Elections are decentralized, most voters will use paper ballots and voting machines aren't connected to the internet.
With Russian hackers worming their way into Democratic political organizations and voter registration records in at least two states and Republican presidential candidate Donald Trump raising the specter that the election this year will be “rigged,” election officials are working overtime to reassure the American people that that’s a very—very—unlikely scenario indeed.
“There is so much worry about this and it’s really damaging if it keeps people from voting,” Tom Hicks, a commissioner at the Election Assistance Commission, told TIME. “The truth is, the voting process is the most secure it’s ever been.”
Merle King, the executive director for the Center for Elections Systems at Kennesaw State University and one off the preeminent election experts in the country, added that the prospect of the election being hacked by cyber ne’er-do-wells is “totally improbable.” “It just can’t really happen,” he said.
One reason is that our election system is highly decentralized. There are more than 9,000 polling places from sea to shining sea, each of which is overseen by its own staff and equipped with its machines—either paper ballots or one of several brands of electronic voting machine. Each precinct reports its results independently. There is no centralized, federal election board. There is no national voter database. There is no U.S. election infrastructure that can be infiltrated or hacked.
Another reason it’s unlikely that hackers could affect the election results is that more than two-thirds of voters—roughly 70% of voters, based on TIME’s calculations using 2012 voter turnout numbers and precinct data from Verified Voting—will use paper ballots on November 8. Those votes will be either counted by hand or scanned by an optical reader and are therefore not very susceptible to cyber intrusions. (There are other problems with paper ballots, of course—See “Chads, hanging”—although those issues aren’t new.)
The other, roughly 30% of voters who will use electronic voting machines are more vulnerable to traditional hacking. But even then, there are several safeguards in place. For one, voting machines are not connected to the internet, so hackers would have to physically access a voting machine in order to compromise it. While nearly every cybersecurity researcher in the country agrees that’s not technically difficult—many of these machines are more than a decade old and no more sophisticated than an arcade game—getting alone-time with each machine does create a formidable logistical challenge. Any hacker with national ambitions would likely have to recruit a passel of co-conspirators to fan out around dozens of precincts, a scenario that could raise suspicions among both workers and members of the voting public.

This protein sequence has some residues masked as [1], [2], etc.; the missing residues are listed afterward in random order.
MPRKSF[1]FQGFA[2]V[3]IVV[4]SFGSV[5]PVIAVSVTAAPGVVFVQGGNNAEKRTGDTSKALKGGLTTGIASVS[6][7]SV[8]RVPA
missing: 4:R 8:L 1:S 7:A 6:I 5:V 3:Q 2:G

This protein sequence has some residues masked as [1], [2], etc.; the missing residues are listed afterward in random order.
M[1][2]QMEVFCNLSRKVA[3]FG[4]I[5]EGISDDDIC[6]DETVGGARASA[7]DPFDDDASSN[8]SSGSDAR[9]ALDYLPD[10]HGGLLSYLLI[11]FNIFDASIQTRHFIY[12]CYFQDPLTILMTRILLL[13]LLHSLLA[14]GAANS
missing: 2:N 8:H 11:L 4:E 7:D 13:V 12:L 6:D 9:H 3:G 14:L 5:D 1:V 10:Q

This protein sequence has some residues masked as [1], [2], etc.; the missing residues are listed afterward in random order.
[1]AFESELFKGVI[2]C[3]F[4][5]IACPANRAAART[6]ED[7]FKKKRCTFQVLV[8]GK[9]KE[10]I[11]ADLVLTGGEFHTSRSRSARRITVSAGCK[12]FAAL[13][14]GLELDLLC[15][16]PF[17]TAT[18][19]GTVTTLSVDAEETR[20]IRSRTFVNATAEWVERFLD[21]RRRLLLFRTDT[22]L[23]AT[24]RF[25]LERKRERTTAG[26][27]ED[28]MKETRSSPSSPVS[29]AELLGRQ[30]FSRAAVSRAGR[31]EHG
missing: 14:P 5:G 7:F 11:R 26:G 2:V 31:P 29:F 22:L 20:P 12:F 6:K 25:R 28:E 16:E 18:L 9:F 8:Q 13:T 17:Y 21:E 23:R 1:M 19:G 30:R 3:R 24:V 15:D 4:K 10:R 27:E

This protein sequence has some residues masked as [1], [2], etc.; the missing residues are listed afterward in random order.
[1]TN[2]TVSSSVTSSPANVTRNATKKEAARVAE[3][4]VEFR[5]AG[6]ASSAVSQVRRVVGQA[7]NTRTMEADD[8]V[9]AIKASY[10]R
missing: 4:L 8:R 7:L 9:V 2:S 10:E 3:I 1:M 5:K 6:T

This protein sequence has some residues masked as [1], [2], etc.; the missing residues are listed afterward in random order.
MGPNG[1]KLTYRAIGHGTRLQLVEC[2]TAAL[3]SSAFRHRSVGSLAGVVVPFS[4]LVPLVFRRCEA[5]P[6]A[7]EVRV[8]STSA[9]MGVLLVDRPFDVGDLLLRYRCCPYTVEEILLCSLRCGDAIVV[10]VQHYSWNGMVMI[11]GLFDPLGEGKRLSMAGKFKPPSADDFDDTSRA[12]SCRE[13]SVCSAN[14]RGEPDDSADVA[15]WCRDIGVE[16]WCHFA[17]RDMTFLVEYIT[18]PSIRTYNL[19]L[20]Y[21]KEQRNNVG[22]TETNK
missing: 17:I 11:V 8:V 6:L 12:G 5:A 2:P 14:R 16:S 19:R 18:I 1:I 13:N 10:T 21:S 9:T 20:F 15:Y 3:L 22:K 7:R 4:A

Even if a group of hackers were able to pull off such a stunt, many electronic voting machines—those serving roughly 10 million voters, again based on 2012 turn out numbers—have built-in back-up systems in place. Many provide a paper receipt for each vote cast, which can be verified by the voter and election officials if results are suspicious, or significantly different than exit polls.
From a hacker’s perspective, that leaves those electronic voting machines that do not provide a paper back-up as the prime targets. And, from an election official’s perspective, that’s a significant concern. Roughly 28 million Americans, again based on 2012 turnout numbers, will use electronic voting machines that do not have a paper back-up. Those machines are used primarily in Louisiana, Georgia, South Carolina, New Jersey, Delaware and Pennsylvania.
“That’s a weakness in the system,” said Malcolm Harkins, the chief security and trust officer at the cybersecurity firm, Cylance. He says that if sophisticated hackers had access to the right data—for example, information about which registered voters were most likely to cast a vote at which polling place, and how those those voters voted in 2008 and 2012—they could zero in on the most vulnerable precincts in swing counties in swing states. “You would have to do a significant amount of research, go after the right databases, and it would still be a little bit of guess work,” Harkins said. “But, theoretically, it would be possible to determine, say, that the seven schools that are polling places in counties A, B, and C are pivot points for that state. It’s improbable, but it’s possible.”
“But at this point, the question is one of risk assessment,” he cautions, “How worried should we be about a hacker affecting the result of the election? It would be very high impact, if it happened, but it’s very low probability.”
King, the election expert at Kennesaw State University, put it more bluntly. “It’s very far-fetched, actually,” he said. The more more worrisome threat, he added, is that these criminals affect Americans’ perception of the integrity of the election results. “If there was something that came up, even on a small scale, that compromised people’s perception of the legitimacy of this election,” he said, “that would be the worst outcome—that could be really terrible.”
As of now, public confidence is an uphill battle. According to recent Washington Post-ABC News poll, 63% of American voters believe that votes in this year’s presidential election will be counted accurately. That’s down from about 70% in 2004.